National Blue Cheese Day
Dime Beer. Blue Cheese. Roquefort. Maytag Blue. Cheeseville. Bread Crumbs. Shopping Carts. Bolstering Wine.
Days Until. . .
Father's Day 17
It is National Blue Cheese Day. Today in 1070, Roquefort cheese is said to have been discovered. A shepherd found a chunk of cheese he left in a cave some time earlier near the town of Roquefort, France. It was moldy, but he was hungry. He found the mold gave the cheese an exciting new flavor. This is probably just a legend. Cheeses that become delicious after being infected with molds have been known since Roman times.
Roquefort is the most famous of all blue cheeses, and the first cheese to have been recognized as unique to the place where it is made. It even has a slogan: "The King of Cheeses, and the Cheese of Kings." (It's not the only cheese that claims this.) The only true Roquefort comes from that same small area of France, where the Lacaune breed of sheep produce the milk from which it is made. Cheesemakers claim that the plants in that area, and the limestone caves in which the cheese is aged, are what's unique. The mold produces an acid that gives blue cheese its distinctive tang. The mold is the same penicillin mold that shows up on old bread. Roquefort has a particularly powerful taste.
Roquefort is not the only blue cheese. Among the more famous others are Stilton (from England), Gorgonzola (Italy), and Maytag (Iowa). Danish blue cheese probably outsells all of those put together. And there's lots of generic blue cheese out there.
Deft Dining Rule #421
(Mary Leigh's Law Of Wedge Salads.) The less expensive the iceberg wedge salad with blue cheese dressing, the better the salad.
Maytag blue cheese, n.--A veined blue cheese made from homogenized cow's milk in Newton, Iowa. It was the first major American blue cheese, first produced in 1941 Frederick and Robert Maytag, grandsons of the founder of the Maytag Appliance Corporation. It represented a breakthrough in American cheesemaking, which had not before created a high-quality blue cheese with the penicillium mold used in European blue cheeses. It's a bit firmer than most of those, as well as less musky.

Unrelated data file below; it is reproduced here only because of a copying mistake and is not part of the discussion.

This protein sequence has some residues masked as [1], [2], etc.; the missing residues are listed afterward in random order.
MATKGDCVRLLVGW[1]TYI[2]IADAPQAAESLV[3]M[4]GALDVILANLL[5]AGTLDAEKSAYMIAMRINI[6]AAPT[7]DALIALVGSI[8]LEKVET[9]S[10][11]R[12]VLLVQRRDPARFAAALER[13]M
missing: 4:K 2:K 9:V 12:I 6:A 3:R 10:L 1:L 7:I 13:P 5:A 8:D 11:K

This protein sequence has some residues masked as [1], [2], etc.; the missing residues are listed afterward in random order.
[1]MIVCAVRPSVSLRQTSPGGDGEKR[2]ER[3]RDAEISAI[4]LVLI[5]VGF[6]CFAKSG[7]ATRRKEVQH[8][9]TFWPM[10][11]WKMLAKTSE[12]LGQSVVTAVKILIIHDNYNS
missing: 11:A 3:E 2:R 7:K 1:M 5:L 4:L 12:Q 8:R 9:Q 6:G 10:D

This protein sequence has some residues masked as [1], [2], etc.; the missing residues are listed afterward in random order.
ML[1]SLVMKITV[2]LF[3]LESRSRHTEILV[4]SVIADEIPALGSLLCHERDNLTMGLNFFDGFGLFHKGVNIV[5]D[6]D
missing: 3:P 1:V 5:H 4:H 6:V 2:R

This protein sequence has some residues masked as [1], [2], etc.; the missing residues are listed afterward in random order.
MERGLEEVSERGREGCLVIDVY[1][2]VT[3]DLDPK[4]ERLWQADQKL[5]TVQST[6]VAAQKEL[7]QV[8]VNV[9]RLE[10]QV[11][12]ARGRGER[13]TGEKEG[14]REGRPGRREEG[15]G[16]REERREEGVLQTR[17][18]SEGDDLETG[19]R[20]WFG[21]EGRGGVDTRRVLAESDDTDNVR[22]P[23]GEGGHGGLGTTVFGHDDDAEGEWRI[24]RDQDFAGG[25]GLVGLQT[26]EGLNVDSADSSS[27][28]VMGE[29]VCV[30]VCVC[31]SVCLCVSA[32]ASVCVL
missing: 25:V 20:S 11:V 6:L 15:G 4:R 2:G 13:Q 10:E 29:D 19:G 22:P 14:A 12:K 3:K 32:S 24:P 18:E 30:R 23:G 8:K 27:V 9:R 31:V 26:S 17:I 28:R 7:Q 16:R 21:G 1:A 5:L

Cheeseville, Wisconsin shows up on maps as a town, but it's a rural area filled with a mix of farm fields, grazing land, and dairies. Very rural. There was once a farm with a large retail store selling cheese both on site and by mail order, but that may be defunct. Cheeseville is thirty-eight miles north of Milwaukee, and eighteen miles due west of the Lake Michigan shore. Dairy products are made in such quantities that the people around there call themselves Cheeseheads. If cheese isn't enough for a meal, you can drive three miles to Fredonia for lunch or dinner at the Fire Escape.
A machine that turned large amounts of stale bread into even larger amounts of bread crumbs was patented today in 1895 by Joseph Lee. This paved the way for oysters Mosca and stuffed artichokes. . . The supermarket shopping cart was invented today in 1936 by Oklahoma supermarket owner Sylvan Goldman. The baskets on wheels looked much like the ones in use today, but smaller.
Annals Of Winemaking
Jean Antoine Claude Chaptal was born today in France in 1756. He was a chemist who worked in many fields, including winemaking. He introduced the practice of adding sugar to grape juice to assist poor vintages in fermenting to reasonable alcohol levels. Chaptalization, as the technique is now called, is still used in French winemaking, as well as in other parts of the world with short, cold growing seasons, places where the grapes might not ripen enough. It is forbidden in California, for instance, and in Italy.
Today is the feast day of St. Francis Caracciolo, who lived in the 1500s. He is the patron saint of the Association of Italian Cooks. Also the city of Naples, so have a slice of pizza in his honor today.
Annals Of Cheap Drinks
Today in 1974, the Cleveland Indians introduced Ten-Cent Beer Night to boost attendance. It worked okay, but at those prices anybody could get drunk. And they did. Badly-behaved fans, many of whom were paying no attention to the game, turned the stadium into a brawl. The Indians had to forfeit the game. The same has not happened in restaurants with two-bit (or cheaper) cocktails. Which proves that people who spend their leisure time in restaurants behave better than sports fans. I rest my case.
Bergland Icey, an actor from (appropriately enough) Iceland was born today in 1977.
This isn't a food name, but every year I note the 1815 birthday of Jefferson Parish Kidder. He was a traveling politician in Vermont, Minnesota, and finally the Dakota Territory. But he sounds like the guy who suggested to Aaron Broussard that he send the pumping station operators home during the hurricane.
Words To Eat By
"What I know about our blue cheese dressing is that you'll either love it or hate it--no in between."--Dottye Bennett, the longtime waitress at Charlie's Steakhouse (she was Charlie's daughter).
Words To Drink By
"Don't forget that the flavors of wine and cheese depend upon the types of infecting micro-organisms."--Martin H. Fischer, Cincinnati physiology professor.